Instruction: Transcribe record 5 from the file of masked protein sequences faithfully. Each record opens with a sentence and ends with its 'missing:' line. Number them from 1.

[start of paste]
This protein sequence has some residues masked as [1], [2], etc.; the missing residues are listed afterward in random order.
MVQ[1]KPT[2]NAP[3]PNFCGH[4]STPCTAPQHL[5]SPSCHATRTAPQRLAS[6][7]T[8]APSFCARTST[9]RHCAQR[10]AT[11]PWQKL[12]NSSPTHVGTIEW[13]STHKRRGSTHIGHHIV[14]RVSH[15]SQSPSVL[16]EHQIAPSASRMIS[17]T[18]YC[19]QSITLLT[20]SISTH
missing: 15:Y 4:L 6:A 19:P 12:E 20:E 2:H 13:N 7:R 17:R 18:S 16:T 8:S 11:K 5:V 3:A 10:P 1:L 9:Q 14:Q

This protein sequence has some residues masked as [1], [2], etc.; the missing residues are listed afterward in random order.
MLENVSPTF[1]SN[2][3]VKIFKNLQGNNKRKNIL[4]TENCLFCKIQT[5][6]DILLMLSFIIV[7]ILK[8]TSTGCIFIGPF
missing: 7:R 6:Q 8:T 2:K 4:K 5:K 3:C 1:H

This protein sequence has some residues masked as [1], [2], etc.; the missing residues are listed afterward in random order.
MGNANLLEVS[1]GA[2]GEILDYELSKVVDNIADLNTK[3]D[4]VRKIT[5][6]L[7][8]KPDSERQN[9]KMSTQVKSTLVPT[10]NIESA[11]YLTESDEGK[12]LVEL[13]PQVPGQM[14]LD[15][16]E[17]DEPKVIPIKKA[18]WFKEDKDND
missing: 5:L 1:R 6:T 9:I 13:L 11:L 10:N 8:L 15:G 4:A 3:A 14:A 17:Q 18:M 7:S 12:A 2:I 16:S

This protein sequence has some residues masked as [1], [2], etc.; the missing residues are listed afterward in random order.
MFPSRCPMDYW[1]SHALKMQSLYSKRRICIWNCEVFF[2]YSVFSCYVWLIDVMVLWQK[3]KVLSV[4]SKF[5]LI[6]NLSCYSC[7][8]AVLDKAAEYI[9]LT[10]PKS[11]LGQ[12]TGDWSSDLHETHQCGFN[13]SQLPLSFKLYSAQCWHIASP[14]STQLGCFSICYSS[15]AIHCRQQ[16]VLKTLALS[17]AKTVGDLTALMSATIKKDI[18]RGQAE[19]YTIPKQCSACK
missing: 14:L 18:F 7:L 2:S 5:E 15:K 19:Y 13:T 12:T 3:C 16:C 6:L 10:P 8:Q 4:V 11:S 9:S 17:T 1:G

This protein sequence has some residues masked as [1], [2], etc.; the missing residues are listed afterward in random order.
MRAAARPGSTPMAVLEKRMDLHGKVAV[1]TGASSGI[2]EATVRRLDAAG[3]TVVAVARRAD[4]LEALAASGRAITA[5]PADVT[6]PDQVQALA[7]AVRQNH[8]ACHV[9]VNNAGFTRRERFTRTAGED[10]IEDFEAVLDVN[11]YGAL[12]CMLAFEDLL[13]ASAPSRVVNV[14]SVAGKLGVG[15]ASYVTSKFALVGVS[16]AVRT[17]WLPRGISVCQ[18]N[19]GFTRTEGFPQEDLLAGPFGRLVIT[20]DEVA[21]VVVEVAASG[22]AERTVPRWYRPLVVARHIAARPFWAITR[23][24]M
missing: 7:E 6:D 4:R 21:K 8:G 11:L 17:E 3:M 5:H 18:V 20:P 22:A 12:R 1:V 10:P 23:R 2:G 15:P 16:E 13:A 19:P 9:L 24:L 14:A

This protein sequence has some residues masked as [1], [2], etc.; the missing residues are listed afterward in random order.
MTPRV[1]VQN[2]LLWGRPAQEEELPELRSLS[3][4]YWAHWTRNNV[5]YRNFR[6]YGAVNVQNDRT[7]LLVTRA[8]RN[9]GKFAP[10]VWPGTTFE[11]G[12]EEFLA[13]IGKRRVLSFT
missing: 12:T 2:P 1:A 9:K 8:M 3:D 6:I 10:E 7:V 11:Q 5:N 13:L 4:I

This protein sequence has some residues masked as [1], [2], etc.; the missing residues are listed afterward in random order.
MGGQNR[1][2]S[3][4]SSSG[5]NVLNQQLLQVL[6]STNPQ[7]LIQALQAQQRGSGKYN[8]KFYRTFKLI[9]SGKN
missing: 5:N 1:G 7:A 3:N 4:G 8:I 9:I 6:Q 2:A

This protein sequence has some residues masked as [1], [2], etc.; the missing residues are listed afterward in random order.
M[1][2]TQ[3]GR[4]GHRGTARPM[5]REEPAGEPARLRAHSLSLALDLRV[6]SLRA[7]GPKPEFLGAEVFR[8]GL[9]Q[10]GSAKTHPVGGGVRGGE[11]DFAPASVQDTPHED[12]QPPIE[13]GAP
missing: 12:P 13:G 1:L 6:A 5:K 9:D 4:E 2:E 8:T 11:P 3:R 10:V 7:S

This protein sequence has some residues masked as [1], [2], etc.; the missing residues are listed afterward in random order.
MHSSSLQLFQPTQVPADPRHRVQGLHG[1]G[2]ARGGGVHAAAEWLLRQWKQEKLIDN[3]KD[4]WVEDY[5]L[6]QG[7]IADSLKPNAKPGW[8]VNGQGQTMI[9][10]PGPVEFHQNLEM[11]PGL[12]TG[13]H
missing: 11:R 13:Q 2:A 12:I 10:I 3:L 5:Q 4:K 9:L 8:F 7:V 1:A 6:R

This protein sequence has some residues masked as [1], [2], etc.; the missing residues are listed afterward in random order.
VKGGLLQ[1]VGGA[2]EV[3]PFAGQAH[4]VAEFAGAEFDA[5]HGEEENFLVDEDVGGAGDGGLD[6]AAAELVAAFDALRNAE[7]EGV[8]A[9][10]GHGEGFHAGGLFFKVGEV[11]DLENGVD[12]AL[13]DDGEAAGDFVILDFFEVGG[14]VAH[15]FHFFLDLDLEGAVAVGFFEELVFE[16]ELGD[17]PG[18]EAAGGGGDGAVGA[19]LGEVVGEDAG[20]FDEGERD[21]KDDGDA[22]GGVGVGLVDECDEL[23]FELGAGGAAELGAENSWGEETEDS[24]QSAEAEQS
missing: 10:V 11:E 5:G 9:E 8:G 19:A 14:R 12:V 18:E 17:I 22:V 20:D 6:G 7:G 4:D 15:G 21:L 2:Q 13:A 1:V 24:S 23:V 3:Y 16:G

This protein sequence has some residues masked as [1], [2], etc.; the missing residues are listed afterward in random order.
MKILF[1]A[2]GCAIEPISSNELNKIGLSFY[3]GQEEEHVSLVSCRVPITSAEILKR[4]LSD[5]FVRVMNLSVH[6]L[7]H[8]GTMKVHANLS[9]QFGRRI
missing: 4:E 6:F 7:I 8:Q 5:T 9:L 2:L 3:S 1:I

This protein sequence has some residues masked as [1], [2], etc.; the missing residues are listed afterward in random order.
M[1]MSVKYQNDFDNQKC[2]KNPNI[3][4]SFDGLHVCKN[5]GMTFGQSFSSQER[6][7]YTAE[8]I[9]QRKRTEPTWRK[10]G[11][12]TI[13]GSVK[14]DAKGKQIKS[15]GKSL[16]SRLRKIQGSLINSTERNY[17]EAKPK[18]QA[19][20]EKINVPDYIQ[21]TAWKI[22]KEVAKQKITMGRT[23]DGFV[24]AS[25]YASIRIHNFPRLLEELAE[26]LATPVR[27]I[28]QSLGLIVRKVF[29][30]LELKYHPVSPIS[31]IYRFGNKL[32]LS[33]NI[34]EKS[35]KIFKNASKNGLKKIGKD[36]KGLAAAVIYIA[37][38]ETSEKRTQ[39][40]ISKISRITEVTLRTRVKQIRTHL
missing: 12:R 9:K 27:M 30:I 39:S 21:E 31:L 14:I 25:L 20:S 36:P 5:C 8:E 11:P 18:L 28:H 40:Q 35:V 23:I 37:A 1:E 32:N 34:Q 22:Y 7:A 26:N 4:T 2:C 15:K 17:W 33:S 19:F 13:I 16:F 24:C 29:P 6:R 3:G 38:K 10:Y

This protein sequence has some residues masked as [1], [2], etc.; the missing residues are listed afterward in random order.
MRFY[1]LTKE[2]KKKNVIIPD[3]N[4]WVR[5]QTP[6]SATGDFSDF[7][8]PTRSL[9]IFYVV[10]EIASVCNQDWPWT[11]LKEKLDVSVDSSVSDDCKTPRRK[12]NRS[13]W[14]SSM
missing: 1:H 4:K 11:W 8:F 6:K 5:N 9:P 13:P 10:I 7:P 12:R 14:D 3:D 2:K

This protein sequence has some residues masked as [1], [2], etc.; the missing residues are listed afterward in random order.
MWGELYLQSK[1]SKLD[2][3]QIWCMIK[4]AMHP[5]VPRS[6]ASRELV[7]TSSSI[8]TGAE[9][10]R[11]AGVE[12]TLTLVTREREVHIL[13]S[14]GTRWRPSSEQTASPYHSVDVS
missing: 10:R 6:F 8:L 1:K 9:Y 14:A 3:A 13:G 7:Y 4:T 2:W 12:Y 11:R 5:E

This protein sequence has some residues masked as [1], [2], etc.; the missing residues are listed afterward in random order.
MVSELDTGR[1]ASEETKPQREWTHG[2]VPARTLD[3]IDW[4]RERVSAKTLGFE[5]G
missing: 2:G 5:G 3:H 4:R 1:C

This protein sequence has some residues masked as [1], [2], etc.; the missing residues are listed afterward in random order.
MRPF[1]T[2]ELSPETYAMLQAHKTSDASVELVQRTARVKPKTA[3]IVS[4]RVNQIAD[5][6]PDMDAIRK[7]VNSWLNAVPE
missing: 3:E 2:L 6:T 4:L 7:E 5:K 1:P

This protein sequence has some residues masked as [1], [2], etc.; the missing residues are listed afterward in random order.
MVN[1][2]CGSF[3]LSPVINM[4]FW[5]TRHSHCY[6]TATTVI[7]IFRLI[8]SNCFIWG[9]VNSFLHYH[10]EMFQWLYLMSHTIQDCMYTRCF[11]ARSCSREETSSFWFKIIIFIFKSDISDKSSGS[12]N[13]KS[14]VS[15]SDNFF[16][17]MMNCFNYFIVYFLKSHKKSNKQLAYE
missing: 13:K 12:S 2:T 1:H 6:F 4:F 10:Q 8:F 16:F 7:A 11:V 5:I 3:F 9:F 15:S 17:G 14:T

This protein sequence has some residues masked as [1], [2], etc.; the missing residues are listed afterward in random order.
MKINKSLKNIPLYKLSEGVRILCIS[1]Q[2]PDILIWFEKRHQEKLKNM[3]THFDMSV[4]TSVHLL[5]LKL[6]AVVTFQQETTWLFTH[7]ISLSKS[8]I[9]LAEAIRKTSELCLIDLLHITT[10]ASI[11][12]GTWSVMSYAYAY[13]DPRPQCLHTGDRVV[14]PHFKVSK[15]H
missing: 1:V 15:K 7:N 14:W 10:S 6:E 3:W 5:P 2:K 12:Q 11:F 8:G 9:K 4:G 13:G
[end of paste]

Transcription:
This protein sequence has some residues masked as [1], [2], etc.; the missing residues are listed afterward in random order.
MRAAARPGSTPMAVLEKRMDLHGKVAV[1]TGASSGI[2]EATVRRLDAAG[3]TVVAVARRAD[4]LEALAASGRAITA[5]PADVT[6]PDQVQALA[7]AVRQNH[8]ACHV[9]VNNAGFTRRERFTRTAGED[10]IEDFEAVLDVN[11]YGAL[12]CMLAFEDLL[13]ASAPSRVVNV[14]SVAGKLGVG[15]ASYVTSKFALVGVS[16]AVRT[17]WLPRGISVCQ[18]N[19]GFTRTEGFPQEDLLAGPFGRLVIT[20]DEVA[21]VVVEVAASG[22]AERTVPRWYRPLVVARHIAARPFWAITR[23][24]M
missing: 7:E 6:D 4:R 21:K 8:G 11:L 17:E 3:M 5:H 18:V 20:P 22:A 12:R 1:V 10:P 23:R 2:G 15:P 16:E 13:A 19:P 9:L 24:L 14:A